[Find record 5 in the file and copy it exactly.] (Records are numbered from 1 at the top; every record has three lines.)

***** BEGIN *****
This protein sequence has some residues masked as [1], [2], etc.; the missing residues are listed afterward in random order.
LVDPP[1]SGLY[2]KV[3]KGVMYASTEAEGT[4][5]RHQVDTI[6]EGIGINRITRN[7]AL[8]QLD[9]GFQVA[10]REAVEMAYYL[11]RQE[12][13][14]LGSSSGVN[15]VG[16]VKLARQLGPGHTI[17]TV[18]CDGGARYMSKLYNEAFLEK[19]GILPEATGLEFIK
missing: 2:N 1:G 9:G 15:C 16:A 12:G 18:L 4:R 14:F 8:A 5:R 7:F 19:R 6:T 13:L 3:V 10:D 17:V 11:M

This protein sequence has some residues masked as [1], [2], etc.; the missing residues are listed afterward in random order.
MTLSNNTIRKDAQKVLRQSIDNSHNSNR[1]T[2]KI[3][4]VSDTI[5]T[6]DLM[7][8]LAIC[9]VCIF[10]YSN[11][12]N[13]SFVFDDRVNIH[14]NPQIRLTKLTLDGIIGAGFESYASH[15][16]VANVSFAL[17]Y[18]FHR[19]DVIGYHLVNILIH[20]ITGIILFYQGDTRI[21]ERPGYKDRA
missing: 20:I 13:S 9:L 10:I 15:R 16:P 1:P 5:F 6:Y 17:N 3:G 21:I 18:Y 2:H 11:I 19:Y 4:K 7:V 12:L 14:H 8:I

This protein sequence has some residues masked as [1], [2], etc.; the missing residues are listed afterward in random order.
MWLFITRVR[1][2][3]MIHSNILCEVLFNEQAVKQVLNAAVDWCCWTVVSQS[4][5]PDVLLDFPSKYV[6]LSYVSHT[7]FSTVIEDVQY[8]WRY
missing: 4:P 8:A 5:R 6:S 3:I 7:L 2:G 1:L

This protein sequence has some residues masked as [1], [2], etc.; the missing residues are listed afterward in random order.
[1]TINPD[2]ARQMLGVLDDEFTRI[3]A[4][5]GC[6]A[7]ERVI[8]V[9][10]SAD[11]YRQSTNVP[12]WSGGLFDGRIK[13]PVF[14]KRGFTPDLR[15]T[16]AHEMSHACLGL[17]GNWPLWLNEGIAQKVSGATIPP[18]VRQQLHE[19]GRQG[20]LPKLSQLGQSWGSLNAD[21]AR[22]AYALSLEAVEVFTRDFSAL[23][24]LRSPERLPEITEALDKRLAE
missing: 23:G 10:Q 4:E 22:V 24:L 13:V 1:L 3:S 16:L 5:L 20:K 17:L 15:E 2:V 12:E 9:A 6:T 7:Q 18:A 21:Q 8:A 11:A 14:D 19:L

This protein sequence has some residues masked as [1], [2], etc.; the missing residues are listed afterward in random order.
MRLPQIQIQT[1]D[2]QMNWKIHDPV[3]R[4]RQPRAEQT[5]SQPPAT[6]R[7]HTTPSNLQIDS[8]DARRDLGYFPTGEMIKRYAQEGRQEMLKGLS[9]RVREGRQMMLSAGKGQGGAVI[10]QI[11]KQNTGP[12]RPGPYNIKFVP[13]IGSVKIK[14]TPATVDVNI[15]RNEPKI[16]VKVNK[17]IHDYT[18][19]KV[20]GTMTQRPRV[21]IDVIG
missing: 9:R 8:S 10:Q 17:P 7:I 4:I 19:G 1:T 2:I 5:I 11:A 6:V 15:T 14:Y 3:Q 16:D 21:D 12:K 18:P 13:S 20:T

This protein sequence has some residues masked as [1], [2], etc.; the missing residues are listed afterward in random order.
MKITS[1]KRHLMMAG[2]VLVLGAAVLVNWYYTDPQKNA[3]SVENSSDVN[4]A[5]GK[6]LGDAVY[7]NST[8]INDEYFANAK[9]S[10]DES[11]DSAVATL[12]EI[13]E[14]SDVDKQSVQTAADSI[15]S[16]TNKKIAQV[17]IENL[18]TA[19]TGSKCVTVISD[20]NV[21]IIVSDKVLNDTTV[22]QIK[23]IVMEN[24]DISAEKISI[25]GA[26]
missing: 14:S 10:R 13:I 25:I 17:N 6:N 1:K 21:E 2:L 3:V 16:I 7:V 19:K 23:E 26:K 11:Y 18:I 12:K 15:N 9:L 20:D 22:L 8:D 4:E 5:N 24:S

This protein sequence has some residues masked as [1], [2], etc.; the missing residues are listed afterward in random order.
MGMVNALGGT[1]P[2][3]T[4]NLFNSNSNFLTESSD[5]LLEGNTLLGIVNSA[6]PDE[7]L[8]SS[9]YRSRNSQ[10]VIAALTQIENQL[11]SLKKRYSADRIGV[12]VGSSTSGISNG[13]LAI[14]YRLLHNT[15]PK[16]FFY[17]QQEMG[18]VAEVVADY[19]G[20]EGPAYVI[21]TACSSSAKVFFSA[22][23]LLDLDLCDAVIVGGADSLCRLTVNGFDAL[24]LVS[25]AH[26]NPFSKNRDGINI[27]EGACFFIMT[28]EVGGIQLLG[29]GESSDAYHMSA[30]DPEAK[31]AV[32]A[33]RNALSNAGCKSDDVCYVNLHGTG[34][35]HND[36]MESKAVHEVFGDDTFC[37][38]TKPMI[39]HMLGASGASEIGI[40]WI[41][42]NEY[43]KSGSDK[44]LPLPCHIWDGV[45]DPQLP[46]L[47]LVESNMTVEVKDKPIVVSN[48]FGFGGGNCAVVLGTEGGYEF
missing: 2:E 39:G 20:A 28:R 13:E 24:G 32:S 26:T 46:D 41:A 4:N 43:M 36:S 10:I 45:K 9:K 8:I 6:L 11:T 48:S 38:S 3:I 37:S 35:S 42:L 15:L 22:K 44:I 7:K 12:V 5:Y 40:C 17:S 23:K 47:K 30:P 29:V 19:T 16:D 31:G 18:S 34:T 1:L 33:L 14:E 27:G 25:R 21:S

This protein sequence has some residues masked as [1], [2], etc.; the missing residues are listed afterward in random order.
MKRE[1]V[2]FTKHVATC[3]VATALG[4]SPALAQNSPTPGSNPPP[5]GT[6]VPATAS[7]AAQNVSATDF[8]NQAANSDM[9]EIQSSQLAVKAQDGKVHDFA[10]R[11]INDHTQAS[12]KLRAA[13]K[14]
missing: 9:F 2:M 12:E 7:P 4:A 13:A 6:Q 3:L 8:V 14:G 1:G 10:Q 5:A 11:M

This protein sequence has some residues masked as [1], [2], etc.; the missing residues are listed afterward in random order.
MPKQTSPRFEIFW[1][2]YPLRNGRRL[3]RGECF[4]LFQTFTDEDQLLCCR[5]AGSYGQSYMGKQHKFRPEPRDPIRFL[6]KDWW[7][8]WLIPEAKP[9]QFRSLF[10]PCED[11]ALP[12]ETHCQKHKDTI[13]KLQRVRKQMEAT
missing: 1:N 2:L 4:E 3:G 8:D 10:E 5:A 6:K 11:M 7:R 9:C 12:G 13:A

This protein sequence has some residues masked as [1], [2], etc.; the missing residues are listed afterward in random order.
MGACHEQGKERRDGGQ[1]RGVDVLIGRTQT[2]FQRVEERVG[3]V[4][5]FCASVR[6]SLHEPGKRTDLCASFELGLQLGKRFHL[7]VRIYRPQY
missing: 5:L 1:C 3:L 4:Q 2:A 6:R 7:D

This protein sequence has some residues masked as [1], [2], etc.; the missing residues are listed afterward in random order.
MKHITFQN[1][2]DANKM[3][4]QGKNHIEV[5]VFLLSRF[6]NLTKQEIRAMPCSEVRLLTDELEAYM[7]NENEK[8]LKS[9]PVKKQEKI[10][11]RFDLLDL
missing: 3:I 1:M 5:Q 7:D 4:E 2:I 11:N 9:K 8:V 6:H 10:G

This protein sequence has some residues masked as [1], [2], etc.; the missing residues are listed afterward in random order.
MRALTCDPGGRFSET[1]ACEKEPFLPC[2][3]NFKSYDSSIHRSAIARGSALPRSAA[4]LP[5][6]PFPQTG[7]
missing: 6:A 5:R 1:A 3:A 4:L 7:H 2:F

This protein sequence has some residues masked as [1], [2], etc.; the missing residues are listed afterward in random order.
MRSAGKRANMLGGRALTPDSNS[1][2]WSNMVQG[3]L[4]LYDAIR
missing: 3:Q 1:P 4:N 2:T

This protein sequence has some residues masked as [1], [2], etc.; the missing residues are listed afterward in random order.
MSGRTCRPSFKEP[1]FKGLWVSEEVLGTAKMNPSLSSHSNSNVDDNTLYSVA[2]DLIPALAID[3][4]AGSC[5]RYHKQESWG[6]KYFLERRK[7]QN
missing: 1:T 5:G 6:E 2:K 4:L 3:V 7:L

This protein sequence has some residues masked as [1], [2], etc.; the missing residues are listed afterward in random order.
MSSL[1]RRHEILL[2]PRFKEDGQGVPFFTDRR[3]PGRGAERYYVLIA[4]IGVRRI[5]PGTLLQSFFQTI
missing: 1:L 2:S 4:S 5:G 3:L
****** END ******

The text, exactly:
This protein sequence has some residues masked as [1], [2], etc.; the missing residues are listed afterward in random order.
MRLPQIQIQT[1]D[2]QMNWKIHDPV[3]R[4]RQPRAEQT[5]SQPPAT[6]R[7]HTTPSNLQIDS[8]DARRDLGYFPTGEMIKRYAQEGRQEMLKGLS[9]RVREGRQMMLSAGKGQGGAVI[10]QI[11]KQNTGP[12]RPGPYNIKFVP[13]IGSVKIK[14]TPATVDVNI[15]RNEPKI[16]VKVNK[17]IHDYT[18][19]KV[20]GTMTQRPRV[21]IDVIG
missing: 9:R 8:S 10:Q 17:P 7:I 4:I 19:G 1:T 2:I 5:I 11:A 6:V 15:T 14:Y 3:Q 16:D 21:D 12:K 18:P 13:S 20:T